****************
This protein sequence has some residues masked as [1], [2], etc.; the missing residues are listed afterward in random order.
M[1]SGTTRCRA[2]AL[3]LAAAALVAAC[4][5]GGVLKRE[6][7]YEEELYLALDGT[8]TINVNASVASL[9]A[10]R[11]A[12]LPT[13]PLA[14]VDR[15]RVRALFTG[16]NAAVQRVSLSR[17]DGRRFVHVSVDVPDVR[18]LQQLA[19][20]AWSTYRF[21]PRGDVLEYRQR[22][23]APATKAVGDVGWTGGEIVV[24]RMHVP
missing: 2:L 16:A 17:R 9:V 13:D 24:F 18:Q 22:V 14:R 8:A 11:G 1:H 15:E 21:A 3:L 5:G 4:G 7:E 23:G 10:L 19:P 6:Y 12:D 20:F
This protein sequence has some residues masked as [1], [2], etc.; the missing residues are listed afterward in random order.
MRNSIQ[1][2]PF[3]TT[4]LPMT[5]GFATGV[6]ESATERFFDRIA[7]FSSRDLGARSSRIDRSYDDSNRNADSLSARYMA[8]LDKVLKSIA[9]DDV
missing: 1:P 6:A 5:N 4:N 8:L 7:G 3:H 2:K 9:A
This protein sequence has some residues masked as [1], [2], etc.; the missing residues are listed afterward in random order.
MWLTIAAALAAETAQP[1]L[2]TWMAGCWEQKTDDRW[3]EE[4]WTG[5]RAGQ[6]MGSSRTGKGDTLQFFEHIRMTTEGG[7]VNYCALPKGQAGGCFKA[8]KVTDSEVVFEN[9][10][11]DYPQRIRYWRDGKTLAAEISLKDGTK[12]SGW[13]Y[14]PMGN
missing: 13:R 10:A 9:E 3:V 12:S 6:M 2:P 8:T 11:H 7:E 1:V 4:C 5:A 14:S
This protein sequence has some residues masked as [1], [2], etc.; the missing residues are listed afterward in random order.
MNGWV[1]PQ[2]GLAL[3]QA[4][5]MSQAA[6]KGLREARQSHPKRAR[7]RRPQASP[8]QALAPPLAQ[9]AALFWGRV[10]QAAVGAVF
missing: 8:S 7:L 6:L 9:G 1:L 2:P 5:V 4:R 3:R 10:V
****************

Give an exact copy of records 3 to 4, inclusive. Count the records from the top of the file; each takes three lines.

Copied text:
This protein sequence has some residues masked as [1], [2], etc.; the missing residues are listed afterward in random order.
MWLTIAAALAAETAQP[1]L[2]TWMAGCWEQKTDDRW[3]EE[4]WTG[5]RAGQ[6]MGSSRTGKGDTLQFFEHIRMTTEGG[7]VNYCALPKGQAGGCFKA[8]KVTDSEVVFEN[9][10][11]DYPQRIRYWRDGKTLAAEISLKDGTK[12]SGW[13]Y[14]PMGN
missing: 13:R 10:A 9:E 3:V 12:S 6:M 2:P 8:T 11:H 7:E 1:V 4:C 5:A 14:S
This protein sequence has some residues masked as [1], [2], etc.; the missing residues are listed afterward in random order.
MNGWV[1]PQ[2]GLAL[3]QA[4][5]MSQAA[6]KGLREARQSHPKRAR[7]RRPQASP[8]QALAPPLAQ[9]AALFWGRV[10]QAAVGAVF
missing: 8:S 7:L 6:L 9:G 1:L 2:P 5:V 4:R 3:R 10:V